The Sony NEX-5n uses a 25-point contrast-detect AF system and, in addition to regular autofocus (in either Single-shot or Continuous mode), there’s also a Manual Focus option that employs a helpful MF Assist function to magnify whatever’s inside the focus box to screen-filling proportions for more precise results. Last but not least is a DMF focus mode which keeps the autofocus switched on but also allows you to fine-tune the camera’s results manually using the focus ring on the lens (albeit without any help from AF Assist).
With the AF switched on, point-of-focus options extend to Multiple (determined by the camera) and Central, along with a Flexible Spot setting that allows you to move a single AF box around the screen as you wish with excellent screen-wide coverage offering plenty of scope for creative focusing. Our only minor gripe is that there’s no way to switch between these point-of-focus options quickly without having to trawl through the in-camera menu.
In terms of AF speed, the NEX-5n isn’t the fastest we’ve seen on a camera of this type and is certainly slower than rival CSC models from the likes of Nikon, Olympus and Panasonic. That said, we’re only really talking small margins here (mere hundredths of seconds) and the NEX-5n’s AF speed remains perfectly serviceable, especially in good light. There’s also a powerful little AF Assist light on the front of the camera that can help out when light levels drop too low.
In other areas the Sony NEX-5n’s general performance stacks up pretty well. Flicking the main on/off switch the camera springs to life almost instantly, gaining focus and being ready to shoot in a fraction over two seconds. Processing times between shots are pretty quick too; using the Nex-5n in Single-shot drive mode we were able to shoot full-res/fine-quality JPEGs at a rate of about one a second, with no upper limit on the number of consecutive shots. Shooting in Raw, we were still able to reel off about eight shots inside ten seconds, while in Raw JPEG we managed seven shots inside ten seconds.
Using the camera in its standard Continuous drive mode we were able to shoot 60 full-res/Fine-quality JPEGs in a twenty second burst with no discernable slowdown occurring. Taking our finger off the shutter button, it took only a second or two longer for the camera to process them all too. Switching to Raw, however, we found that the camera did begin to slow down quite considerably after about ten frames. In Raw JPEG, this fell even further to about five frames before the buffer filled. While the Speed Priority Continuous drive mode does indeed shoot at its claimed 10fps, it’s worth remembering that both focus and metering are locked to the first frame, which makes it less practical for shooting fast-moving subjects with.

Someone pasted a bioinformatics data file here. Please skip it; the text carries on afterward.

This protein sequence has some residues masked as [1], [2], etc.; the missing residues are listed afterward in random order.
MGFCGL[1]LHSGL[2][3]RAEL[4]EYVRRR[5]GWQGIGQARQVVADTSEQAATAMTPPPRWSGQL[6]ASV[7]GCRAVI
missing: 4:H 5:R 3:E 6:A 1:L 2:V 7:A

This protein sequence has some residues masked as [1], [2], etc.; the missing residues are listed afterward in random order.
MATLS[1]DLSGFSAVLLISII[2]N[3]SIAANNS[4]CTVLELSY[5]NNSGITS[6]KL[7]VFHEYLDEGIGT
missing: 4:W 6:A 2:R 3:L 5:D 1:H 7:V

One criticism of previous Sony NEX models is that the lack of physical buttons combined with the less-than-intuitive layout of the in-camera menu can make them a bit awkward to use. To a certain extent this continues with the NEX-5n; you’ll certainly need to familiarise yourself with the quirks of which shooting settings are found inside the ‘Camera’ sub-menu (AF mode, Drive mode) and which are found inside the ‘Brightness/Colour’ sub-menu (Metering, ISO, White Balance). The NEX-5n would benefit hugely from having some kind of ‘Quick Menu’ that could provide direct access – preferably via a dedicated physical button – to the most regularly used shooting settings.
While the NEX-5n is presented as a camera that’s easy to operate, it does take some getting used to before you know instinctively where to find things. Thankfully, these navigation quirks are mitigated somewhat by the NEX-5n’s touch-screen control, which proves pleasingly responsive and easy enough to use despite the fact that the on-screen virtual buttons are a little on the small side. We also like how the NEX-5n offers the ability to assign user-defined functions to the right D-pad key and the two soft function keys.
Image quality pretty much leads the field within the compact system market, with the benefits of the large Sony-made APS-C sensor clearly visible. Low-light shooting is especially impressive with noise kept to a minimum all the way up to ISO 3,200 (and often ISO 6,400). Even the top sensitivity settings of ISO 12,800 and (to a lesser extent) 25,600 aren’t a complete disaster area.
Metering is handled via a 1,200-zone module and proves to be consistently reliable, with just the slightest tendency to underexpose when set to evaluative mode and faced with a high-contrast scene along the lines of bright skies and dark shadows – nothing that a dab of EV compensation (of which /-3EV is available) cannot cure though.
Colour and tonality are, of course, affected by the choice of Creative Style being used. For the vast majority of our time we were out shooting with the NEX-5n we tended to stick with the Standard setting as we found it produced pleasing results with plenty of punch but without the overly saturated tones of the Vivid setting. There are, of course, situations where the other Creative Style (and Picture Effect) settings will come in handy, for example helping to give a scenic image a bit of extra lift on a flat, grey day.
The Sony NEX-5n is a worthy addition to the company’s growing range of compact system cameras. Those looking for a small, portable and well-built CSC with the image quality benefits of an APS-C sensor will find the little NEX-5n ticks all the right boxes. While we still have some reservations over the lack of physical buttons and the slightly awkward in-camera menu, the addition of touch-screen control and custom key settings does help to speed operation up considerably. Of course, for many prospective buyers the big question will be image quality and here we can report that the NEX-5n delivers class-leading results.
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